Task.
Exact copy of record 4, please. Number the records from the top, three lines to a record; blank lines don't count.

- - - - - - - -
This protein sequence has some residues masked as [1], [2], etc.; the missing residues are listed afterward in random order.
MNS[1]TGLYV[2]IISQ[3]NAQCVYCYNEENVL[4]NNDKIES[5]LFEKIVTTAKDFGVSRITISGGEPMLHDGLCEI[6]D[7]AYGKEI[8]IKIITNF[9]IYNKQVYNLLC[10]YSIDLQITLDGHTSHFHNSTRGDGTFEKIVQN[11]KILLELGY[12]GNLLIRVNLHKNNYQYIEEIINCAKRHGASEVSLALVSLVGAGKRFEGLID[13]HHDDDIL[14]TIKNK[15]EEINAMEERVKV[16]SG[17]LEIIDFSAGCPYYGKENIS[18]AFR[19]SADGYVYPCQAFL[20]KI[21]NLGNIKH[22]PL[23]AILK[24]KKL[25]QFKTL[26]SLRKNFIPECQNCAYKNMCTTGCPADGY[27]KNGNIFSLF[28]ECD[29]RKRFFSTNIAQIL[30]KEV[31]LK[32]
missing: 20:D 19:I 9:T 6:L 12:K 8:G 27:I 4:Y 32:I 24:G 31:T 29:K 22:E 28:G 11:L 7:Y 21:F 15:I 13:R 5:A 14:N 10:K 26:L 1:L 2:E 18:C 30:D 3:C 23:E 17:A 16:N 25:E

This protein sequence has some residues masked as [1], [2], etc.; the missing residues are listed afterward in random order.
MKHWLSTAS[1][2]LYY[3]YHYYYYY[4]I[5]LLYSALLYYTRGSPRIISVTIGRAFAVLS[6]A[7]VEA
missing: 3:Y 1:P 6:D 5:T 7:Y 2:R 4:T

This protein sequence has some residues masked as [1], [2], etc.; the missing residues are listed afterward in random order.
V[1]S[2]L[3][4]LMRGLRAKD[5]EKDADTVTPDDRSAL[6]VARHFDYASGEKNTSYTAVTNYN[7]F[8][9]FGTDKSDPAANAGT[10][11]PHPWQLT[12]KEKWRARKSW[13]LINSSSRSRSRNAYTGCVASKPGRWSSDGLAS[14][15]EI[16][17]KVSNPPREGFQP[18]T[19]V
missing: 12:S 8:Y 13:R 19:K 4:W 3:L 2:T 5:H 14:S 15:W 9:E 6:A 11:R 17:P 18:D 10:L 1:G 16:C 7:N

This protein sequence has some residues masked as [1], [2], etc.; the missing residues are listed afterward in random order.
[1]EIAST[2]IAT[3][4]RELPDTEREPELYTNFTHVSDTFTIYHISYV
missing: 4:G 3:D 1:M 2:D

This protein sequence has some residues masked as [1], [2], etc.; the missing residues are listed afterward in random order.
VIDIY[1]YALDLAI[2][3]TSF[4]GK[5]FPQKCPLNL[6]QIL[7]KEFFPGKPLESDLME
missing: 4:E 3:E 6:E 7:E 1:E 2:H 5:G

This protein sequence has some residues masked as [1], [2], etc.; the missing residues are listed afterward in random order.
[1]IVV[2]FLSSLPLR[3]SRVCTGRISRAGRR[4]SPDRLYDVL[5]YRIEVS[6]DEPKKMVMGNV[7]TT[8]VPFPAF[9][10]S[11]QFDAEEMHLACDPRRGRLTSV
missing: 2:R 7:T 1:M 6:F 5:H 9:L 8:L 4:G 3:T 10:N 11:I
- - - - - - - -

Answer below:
This protein sequence has some residues masked as [1], [2], etc.; the missing residues are listed afterward in random order.
[1]EIAST[2]IAT[3][4]RELPDTEREPELYTNFTHVSDTFTIYHISYV
missing: 4:G 3:D 1:M 2:D